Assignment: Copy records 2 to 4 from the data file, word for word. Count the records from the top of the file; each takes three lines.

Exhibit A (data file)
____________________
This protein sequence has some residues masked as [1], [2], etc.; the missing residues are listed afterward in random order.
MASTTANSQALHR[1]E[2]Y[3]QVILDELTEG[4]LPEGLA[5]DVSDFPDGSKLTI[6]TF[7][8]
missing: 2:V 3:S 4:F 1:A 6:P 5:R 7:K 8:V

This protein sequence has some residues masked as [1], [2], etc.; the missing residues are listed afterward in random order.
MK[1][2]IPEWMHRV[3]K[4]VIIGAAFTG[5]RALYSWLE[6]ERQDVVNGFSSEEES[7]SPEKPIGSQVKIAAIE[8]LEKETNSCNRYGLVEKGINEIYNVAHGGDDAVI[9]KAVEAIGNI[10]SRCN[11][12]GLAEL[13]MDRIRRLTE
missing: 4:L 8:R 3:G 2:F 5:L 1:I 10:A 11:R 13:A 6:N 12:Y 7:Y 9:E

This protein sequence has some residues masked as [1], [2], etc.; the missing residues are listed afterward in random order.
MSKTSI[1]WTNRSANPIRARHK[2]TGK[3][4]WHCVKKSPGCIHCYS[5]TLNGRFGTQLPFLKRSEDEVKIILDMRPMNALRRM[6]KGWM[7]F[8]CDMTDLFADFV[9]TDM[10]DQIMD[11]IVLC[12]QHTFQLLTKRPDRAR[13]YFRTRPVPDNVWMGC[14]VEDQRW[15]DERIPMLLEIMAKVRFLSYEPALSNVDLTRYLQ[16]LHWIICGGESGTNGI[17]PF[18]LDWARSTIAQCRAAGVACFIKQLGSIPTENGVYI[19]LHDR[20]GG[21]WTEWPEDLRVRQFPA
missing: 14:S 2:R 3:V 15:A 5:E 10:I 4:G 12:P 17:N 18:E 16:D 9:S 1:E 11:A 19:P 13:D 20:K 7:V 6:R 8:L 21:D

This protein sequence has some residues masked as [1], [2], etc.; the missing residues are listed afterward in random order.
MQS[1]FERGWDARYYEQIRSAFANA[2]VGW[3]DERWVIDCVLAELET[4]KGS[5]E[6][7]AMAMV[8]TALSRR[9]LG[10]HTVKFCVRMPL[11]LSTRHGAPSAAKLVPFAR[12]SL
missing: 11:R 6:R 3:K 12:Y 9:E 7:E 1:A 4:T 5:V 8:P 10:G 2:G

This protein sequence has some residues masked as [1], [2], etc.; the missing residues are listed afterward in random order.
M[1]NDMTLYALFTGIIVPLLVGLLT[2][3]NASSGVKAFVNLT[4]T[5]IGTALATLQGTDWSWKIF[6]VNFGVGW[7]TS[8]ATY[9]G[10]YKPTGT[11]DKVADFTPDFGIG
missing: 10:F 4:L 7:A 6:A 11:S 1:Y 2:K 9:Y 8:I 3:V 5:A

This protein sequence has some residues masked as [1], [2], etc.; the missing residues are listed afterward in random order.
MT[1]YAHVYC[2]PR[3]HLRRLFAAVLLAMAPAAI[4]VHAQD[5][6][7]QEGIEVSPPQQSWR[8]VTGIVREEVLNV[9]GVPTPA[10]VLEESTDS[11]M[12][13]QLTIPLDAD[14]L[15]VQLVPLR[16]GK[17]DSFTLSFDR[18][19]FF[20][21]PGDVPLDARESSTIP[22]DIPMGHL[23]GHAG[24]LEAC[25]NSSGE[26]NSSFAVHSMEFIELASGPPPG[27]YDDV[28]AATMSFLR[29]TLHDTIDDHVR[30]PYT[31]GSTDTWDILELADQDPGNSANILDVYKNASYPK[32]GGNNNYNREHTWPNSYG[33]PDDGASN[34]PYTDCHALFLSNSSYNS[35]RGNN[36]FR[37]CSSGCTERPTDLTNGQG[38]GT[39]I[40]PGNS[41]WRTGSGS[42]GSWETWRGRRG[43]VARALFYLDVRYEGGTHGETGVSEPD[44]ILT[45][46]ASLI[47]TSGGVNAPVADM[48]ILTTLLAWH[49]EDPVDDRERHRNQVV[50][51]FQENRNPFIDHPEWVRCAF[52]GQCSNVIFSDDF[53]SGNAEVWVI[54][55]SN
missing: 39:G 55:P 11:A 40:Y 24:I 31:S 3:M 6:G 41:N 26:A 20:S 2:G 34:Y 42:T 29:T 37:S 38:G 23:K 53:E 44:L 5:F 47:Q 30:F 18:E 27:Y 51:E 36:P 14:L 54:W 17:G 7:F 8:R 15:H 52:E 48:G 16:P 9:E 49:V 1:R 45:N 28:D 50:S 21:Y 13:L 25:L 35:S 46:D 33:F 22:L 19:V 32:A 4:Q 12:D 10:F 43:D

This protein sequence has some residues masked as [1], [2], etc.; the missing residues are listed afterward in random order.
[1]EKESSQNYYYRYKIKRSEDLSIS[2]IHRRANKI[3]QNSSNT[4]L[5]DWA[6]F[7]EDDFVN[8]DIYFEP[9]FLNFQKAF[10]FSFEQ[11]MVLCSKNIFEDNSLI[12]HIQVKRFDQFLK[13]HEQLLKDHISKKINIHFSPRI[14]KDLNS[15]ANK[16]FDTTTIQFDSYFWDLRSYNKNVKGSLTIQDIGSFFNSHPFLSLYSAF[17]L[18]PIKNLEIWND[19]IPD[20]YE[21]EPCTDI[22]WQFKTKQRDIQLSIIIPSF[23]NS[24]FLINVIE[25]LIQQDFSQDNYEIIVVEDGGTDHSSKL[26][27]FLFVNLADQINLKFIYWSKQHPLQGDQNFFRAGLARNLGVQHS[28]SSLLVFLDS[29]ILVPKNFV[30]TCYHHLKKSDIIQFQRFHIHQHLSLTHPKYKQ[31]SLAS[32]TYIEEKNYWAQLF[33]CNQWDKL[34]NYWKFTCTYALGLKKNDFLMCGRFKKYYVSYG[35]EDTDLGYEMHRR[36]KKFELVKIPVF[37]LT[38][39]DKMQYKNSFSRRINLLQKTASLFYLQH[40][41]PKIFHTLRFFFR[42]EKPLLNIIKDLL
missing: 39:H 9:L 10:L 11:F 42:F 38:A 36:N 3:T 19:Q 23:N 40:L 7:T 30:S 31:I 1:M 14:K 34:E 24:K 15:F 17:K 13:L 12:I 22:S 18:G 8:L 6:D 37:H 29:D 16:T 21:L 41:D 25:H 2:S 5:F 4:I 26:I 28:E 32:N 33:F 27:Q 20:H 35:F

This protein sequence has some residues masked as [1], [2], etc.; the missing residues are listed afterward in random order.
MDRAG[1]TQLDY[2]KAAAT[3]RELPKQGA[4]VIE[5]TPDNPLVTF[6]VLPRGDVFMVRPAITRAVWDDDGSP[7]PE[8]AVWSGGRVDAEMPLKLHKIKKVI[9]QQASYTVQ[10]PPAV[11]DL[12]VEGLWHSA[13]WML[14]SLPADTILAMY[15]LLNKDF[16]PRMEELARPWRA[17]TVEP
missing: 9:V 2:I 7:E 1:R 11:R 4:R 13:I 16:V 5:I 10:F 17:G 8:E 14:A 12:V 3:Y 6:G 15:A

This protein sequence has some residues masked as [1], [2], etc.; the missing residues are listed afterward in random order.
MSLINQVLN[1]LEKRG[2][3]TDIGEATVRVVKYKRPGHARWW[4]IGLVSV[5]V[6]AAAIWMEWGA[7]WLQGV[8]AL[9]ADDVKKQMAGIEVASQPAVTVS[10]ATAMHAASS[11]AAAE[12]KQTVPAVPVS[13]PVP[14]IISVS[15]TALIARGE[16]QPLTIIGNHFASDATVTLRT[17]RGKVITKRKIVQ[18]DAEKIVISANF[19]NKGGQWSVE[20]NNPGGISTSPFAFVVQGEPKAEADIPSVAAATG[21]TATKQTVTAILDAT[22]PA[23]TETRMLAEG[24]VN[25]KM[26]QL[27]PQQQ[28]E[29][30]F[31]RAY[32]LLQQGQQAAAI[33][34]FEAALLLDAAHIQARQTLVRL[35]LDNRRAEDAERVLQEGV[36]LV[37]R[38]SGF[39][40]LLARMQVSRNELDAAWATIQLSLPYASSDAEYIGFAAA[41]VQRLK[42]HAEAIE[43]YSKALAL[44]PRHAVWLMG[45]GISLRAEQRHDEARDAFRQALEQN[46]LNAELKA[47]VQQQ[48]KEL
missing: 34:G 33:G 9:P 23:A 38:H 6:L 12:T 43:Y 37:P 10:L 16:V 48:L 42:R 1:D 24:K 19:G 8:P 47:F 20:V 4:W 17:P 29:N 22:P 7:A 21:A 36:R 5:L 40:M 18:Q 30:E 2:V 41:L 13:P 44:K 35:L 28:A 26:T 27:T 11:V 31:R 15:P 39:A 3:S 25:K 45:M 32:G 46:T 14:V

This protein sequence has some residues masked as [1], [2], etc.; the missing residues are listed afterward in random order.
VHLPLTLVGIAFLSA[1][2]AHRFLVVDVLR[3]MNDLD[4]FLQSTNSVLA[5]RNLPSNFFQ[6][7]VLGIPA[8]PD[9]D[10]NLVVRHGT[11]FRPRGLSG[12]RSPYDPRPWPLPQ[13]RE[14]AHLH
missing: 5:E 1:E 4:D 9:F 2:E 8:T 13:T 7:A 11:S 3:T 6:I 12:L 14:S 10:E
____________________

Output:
This protein sequence has some residues masked as [1], [2], etc.; the missing residues are listed afterward in random order.
MK[1][2]IPEWMHRV[3]K[4]VIIGAAFTG[5]RALYSWLE[6]ERQDVVNGFSSEEES[7]SPEKPIGSQVKIAAIE[8]LEKETNSCNRYGLVEKGINEIYNVAHGGDDAVI[9]KAVEAIGNI[10]SRCN[11][12]GLAEL[13]MDRIRRLTE
missing: 4:L 8:R 3:G 2:F 5:L 1:I 10:A 11:R 13:A 6:N 12:Y 7:Y 9:E

This protein sequence has some residues masked as [1], [2], etc.; the missing residues are listed afterward in random order.
MSKTSI[1]WTNRSANPIRARHK[2]TGK[3][4]WHCVKKSPGCIHCYS[5]TLNGRFGTQLPFLKRSEDEVKIILDMRPMNALRRM[6]KGWM[7]F[8]CDMTDLFADFV[9]TDM[10]DQIMD[11]IVLC[12]QHTFQLLTKRPDRAR[13]YFRTRPVPDNVWMGC[14]VEDQRW[15]DERIPMLLEIMAKVRFLSYEPALSNVDLTRYLQ[16]LHWIICGGESGTNGI[17]PF[18]LDWARSTIAQCRAAGVACFIKQLGSIPTENGVYI[19]LHDR[20]GG[21]WTEWPEDLRVRQFPA
missing: 14:S 2:R 3:V 15:A 5:E 10:I 4:G 12:P 17:N 18:E 16:D 9:S 1:E 11:A 19:P 13:D 20:K 7:V 6:R 8:L 21:D

This protein sequence has some residues masked as [1], [2], etc.; the missing residues are listed afterward in random order.
MQS[1]FERGWDARYYEQIRSAFANA[2]VGW[3]DERWVIDCVLAELET[4]KGS[5]E[6][7]AMAMV[8]TALSRR[9]LG[10]HTVKFCVRMPL[11]LSTRHGAPSAAKLVPFAR[12]SL
missing: 11:R 6:R 3:K 12:Y 9:E 7:E 1:A 4:T 5:V 8:P 10:G 2:G